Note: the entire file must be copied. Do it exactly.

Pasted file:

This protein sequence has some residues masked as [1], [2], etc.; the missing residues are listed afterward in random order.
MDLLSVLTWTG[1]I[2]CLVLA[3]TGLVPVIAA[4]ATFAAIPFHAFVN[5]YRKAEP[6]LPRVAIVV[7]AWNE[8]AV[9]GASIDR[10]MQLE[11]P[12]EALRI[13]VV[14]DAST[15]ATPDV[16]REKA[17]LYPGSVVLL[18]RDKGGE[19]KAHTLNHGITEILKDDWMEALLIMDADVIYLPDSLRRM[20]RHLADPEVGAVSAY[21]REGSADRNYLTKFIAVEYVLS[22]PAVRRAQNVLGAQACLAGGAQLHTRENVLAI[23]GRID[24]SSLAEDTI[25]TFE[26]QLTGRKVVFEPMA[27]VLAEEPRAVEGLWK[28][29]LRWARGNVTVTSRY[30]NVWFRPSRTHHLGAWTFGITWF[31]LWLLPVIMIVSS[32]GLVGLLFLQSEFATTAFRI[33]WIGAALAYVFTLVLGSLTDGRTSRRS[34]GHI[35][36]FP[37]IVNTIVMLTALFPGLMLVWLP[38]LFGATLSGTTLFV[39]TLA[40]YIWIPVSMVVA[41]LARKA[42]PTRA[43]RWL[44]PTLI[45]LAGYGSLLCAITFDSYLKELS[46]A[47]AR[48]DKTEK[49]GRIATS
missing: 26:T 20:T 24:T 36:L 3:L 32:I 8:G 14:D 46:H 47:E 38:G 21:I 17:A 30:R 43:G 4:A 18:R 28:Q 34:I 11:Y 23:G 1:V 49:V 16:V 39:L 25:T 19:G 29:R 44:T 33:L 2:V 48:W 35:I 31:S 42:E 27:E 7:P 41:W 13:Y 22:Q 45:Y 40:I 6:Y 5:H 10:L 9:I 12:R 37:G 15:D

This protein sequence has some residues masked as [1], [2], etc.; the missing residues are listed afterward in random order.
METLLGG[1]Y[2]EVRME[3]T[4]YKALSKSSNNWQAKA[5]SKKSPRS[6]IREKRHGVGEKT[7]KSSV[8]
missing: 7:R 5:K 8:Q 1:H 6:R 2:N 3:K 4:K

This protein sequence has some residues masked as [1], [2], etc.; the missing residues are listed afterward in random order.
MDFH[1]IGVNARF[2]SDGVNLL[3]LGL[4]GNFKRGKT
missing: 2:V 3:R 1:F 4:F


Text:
This protein sequence has some residues masked as [1], [2], etc.; the missing residues are listed afterward in random order.
MDLLSVLTWTG[1]I[2]CLVLA[3]TGLVPVIAA[4]ATFAAIPFHAFVN[5]YRKAEP[6]LPRVAIVV[7]AWNE[8]AV[9]GASIDR[10]MQLE[11]P[12]EALRI[13]VV[14]DAST[15]ATPDV[16]REKA[17]LYPGSVVLL[18]RDKGGE[19]KAHTLNHGITEILKDDWMEALLIMDADVIYLPDSLRRM[20]RHLADPEVGAVSAY[21]REGSADRNYLTKFIAVEYVLS[22]PAVRRAQNVLGAQACLAGGAQLHTRENVLAI[23]GRID[24]SSLAEDTI[25]TFE[26]QLTGRKVVFEPMA[27]VLAEEPRAVEGLWK[28][29]LRWARGNVTVTSRY[30]NVWFRPSRTHHLGAWTFGITWF[31]LWLLPVIMIVSS[32]GLVGLLFLQSEFATTAFRI[33]WIGAALAYVFTLVLGSLTDGRTSRRS[34]GHI[35][36]FP[37]IVNTIVMLTALFPGLMLVWLP[38]LFGATLSGTTLFV[39]TLA[40]YIWIPVSMVVA[41]LARKA[42]PTRA[43]RWL[44]PTLI[45]LAGYGSLLCAITFDSYLKELS[46]A[47]AR[48]DKTEK[49]GRIATS
missing: 26:T 20:T 24:T 36:L 3:L 32:I 8:G 14:D 46:H 47:E 38:G 21:I 17:A 30:R 43:G 4:A 18:R 28:Q 34:I 11:Y 23:G 1:V 49:V 16:V 39:L 25:T 19:G 29:R 44:T 33:L 2:V 48:W 35:I 31:S 42:E 27:E 7:P 41:W 13:Y 22:Q 45:Y 40:I 6:Y 5:H 10:L 9:I 12:R 37:G 15:D

This protein sequence has some residues masked as [1], [2], etc.; the missing residues are listed afterward in random order.
METLLGG[1]Y[2]EVRME[3]T[4]YKALSKSSNNWQAKA[5]SKKSPRS[6]IREKRHGVGEKT[7]KSSV[8]
missing: 7:R 5:K 8:Q 1:H 6:R 2:N 3:K 4:K

This protein sequence has some residues masked as [1], [2], etc.; the missing residues are listed afterward in random order.
MDFH[1]IGVNARF[2]SDGVNLL[3]LGL[4]GNFKRGKT
missing: 2:V 3:R 1:F 4:F